Tax Increase has a New Synonym!
Tax Increase has a New Synonym!

Tax Increase has a New Synonym!

Remember when “revenues” meant what your company makes?  It’s one of those words that makes entrepreneurs feel warm and fuzzy inside and more revenues usually are a good thing.  Politicians in Washington have latched on to the good feelings this word produces and are now using it as a buzzword to replace another word that business owners really don’t like: “taxes”.  What you pay in taxes, Washington makes in revenues.  So instead of calling for more taxes, the newest fad in Washington is to call for more revenues.  As a result, here is what you might be missing when you read about the debt ceiling deal.

First, when the Congressional Budget Office scores the debt reduction bills coming out of Washington, they are assuming that the Bush tax cuts will expire across the board after 2012.  Despite the down economy, with all the emphasis on debt reduction the only thing the current tax rates have going for them is the 2012 election season.  At that point the economy and political climate may drive candidates to keep the current rates in order to save their jobs.  On the other hand, they may believe they’ll have better luck using the “revenues” rhetoric to allow the tax cuts to expire.  Judging from the current partisan atmosphere, rebranding taxes as revenues may be just what Washington needs to let the current rates expire.

Second, there will be a continued push in the second phase of this debt deal to increase “revenues” by changing the way taxes are reported and collected.  Right now, the most likely plan on the table is to combine the current tax brackets from five to three and to replace many deductions with a simple credit.  While this would simplify the tax reporting process, it is designed to be a veiled tax increase, especially for those with large amounts of itemized deductions.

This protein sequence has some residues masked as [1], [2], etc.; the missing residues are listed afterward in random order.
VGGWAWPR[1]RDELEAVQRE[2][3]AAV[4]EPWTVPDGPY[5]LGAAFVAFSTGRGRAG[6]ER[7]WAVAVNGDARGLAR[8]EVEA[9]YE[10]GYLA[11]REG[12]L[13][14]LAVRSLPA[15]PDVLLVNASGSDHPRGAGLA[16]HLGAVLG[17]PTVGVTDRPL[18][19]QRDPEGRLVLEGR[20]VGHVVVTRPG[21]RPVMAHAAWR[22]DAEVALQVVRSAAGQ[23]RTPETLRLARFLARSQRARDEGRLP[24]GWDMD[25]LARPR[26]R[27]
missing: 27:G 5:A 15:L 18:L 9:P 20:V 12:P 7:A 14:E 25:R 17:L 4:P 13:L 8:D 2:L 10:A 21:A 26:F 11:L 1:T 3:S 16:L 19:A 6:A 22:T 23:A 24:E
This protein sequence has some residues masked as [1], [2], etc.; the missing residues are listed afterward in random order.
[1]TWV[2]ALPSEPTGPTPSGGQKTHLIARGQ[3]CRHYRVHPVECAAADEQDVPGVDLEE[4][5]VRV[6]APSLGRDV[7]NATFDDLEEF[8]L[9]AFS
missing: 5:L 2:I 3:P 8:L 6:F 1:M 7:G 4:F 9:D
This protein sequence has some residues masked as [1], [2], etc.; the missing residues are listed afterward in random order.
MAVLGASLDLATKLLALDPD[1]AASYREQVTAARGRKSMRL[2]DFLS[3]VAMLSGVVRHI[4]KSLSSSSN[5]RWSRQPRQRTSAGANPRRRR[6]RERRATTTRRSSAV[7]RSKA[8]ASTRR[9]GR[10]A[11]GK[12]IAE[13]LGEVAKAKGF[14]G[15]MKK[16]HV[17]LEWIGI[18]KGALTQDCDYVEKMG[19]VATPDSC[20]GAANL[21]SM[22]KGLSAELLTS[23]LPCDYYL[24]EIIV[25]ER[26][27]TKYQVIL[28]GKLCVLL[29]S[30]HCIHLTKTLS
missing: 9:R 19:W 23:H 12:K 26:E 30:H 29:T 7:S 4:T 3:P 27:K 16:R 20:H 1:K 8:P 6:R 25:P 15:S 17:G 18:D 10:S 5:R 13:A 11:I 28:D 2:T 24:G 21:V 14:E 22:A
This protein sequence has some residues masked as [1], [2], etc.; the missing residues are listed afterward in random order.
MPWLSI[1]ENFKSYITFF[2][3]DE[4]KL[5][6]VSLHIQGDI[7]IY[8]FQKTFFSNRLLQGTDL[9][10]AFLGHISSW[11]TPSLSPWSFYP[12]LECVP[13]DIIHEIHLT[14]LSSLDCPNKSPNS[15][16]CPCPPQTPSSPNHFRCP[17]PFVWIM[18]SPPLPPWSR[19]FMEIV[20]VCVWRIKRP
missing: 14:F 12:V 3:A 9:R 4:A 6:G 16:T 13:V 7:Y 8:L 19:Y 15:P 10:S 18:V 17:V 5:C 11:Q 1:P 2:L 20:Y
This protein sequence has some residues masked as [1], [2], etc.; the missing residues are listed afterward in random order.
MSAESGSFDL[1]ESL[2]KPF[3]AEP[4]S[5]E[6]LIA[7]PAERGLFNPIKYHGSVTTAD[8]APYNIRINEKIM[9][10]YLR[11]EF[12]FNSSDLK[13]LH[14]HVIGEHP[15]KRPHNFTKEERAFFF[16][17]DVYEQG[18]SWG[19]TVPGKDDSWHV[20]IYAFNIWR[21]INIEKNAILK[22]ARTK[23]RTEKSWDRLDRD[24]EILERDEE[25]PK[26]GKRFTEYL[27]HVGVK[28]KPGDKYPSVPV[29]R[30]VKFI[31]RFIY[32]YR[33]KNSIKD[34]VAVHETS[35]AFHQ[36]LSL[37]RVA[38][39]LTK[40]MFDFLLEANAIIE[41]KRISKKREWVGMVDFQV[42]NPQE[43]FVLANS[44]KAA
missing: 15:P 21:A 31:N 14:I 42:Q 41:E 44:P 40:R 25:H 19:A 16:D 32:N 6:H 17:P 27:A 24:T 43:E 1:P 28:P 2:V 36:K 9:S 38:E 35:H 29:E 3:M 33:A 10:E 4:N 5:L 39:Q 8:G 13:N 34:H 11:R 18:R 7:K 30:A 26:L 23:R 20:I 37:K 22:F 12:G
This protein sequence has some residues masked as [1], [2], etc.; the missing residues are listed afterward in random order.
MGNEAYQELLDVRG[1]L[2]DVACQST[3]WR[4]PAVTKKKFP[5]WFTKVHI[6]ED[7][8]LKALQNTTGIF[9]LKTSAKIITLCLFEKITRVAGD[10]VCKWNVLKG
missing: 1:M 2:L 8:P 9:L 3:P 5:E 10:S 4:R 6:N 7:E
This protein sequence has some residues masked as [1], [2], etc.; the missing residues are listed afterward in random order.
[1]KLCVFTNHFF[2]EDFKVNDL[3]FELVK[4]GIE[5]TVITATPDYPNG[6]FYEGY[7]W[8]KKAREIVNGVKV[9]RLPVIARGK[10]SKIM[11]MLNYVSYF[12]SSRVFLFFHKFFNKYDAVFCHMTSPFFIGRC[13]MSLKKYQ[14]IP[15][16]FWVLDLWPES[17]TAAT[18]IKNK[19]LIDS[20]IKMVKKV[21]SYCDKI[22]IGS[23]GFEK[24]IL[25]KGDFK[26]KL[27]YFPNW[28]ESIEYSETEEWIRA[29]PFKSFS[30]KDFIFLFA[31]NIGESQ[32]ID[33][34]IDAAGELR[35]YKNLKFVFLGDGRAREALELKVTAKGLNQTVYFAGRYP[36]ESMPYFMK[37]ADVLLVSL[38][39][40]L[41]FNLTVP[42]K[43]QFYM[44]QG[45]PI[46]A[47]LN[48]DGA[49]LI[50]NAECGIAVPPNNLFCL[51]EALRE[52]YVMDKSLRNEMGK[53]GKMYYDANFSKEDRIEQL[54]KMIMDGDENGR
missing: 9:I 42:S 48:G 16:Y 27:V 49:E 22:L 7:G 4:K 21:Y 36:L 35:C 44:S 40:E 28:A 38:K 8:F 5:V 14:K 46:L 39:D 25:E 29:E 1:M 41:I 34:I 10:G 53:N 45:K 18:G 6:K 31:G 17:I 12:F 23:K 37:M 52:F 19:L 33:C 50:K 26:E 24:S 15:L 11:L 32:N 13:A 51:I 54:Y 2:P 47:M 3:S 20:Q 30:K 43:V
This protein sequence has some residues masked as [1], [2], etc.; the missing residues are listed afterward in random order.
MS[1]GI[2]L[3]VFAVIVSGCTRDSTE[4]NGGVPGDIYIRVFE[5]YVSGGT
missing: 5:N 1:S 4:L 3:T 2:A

The second phase of the debt deal is the creation of a bi-partisan committee in Congress who will come up with further cuts and tax hikes, or revenue increases as we now know them, that will receive an up or down vote in both houses of Congress.  If a deal is not passed in this second phase, then difficult spending cuts would be automatically implemented.

At this point, there is a good likelihood that tax increases, or revenue increases if you prefer, will be in the second phase deal.  The punitive spending cuts built into this arrangement if they fail to produce a deal exempt Social Security and Medicaid and would mean cuts in Medicare payouts to providers.  The cuts would also take $500 billion from defense.  Under these circumstances, the party normally opposed to “revenue” increases may be more willing to deal to protect their spending priorities.

As always we will keep you posted on any changes effecting your bottom line and ultimately your back pocket!

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